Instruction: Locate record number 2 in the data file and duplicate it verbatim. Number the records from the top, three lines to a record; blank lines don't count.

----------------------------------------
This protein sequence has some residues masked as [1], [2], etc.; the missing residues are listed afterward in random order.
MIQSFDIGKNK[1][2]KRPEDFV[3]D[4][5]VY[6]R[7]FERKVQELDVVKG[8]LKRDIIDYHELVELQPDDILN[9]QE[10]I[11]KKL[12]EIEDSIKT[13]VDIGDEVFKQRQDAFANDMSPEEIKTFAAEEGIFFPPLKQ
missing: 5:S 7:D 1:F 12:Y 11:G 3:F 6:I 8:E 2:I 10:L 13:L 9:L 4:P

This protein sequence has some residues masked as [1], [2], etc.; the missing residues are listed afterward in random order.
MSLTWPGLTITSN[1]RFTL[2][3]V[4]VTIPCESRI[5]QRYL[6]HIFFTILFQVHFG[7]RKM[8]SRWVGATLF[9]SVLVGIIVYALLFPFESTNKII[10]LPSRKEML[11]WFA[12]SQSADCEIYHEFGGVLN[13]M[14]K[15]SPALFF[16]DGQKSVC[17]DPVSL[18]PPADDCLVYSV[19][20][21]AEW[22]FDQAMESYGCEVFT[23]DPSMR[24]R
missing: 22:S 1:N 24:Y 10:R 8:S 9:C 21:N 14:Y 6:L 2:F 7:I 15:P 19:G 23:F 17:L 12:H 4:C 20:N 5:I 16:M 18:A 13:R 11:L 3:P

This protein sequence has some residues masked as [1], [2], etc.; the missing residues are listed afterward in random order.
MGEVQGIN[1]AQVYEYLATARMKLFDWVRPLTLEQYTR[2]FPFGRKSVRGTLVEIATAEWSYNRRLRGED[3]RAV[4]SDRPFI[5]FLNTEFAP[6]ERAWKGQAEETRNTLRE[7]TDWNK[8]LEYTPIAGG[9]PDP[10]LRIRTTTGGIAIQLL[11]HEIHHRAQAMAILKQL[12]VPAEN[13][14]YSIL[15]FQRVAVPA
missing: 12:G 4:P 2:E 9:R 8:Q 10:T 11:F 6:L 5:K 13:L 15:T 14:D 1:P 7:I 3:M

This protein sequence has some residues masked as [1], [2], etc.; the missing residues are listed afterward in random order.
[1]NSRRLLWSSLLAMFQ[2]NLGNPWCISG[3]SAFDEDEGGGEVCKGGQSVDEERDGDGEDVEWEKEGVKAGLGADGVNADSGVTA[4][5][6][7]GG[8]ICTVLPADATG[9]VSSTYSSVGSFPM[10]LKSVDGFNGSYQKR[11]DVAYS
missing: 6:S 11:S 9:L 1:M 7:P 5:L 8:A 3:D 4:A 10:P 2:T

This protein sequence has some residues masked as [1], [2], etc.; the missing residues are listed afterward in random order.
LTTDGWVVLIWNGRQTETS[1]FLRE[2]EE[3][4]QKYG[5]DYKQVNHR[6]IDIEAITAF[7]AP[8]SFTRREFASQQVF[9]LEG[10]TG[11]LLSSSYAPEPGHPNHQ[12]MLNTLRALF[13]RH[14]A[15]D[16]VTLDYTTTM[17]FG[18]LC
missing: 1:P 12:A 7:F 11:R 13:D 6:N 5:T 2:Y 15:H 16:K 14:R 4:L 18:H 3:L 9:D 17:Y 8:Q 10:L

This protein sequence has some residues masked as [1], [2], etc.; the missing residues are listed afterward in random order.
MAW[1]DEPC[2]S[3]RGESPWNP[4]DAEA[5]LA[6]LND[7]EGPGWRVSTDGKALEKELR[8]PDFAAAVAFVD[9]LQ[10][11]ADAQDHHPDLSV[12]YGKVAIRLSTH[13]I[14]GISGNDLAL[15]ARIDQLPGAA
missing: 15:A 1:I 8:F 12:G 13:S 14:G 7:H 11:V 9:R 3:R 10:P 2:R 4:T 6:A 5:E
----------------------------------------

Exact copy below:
This protein sequence has some residues masked as [1], [2], etc.; the missing residues are listed afterward in random order.
MSLTWPGLTITSN[1]RFTL[2][3]V[4]VTIPCESRI[5]QRYL[6]HIFFTILFQVHFG[7]RKM[8]SRWVGATLF[9]SVLVGIIVYALLFPFESTNKII[10]LPSRKEML[11]WFA[12]SQSADCEIYHEFGGVLN[13]M[14]K[15]SPALFF[16]DGQKSVC[17]DPVSL[18]PPADDCLVYSV[19][20][21]AEW[22]FDQAMESYGCEVFT[23]DPSMR[24]R
missing: 22:S 1:N 24:Y 10:R 8:S 9:C 21:N 14:Y 6:L 2:F 7:I 15:P 19:G 23:F 17:L 12:H 4:C 20:N 5:I 16:M 18:A 13:R 11:L 3:P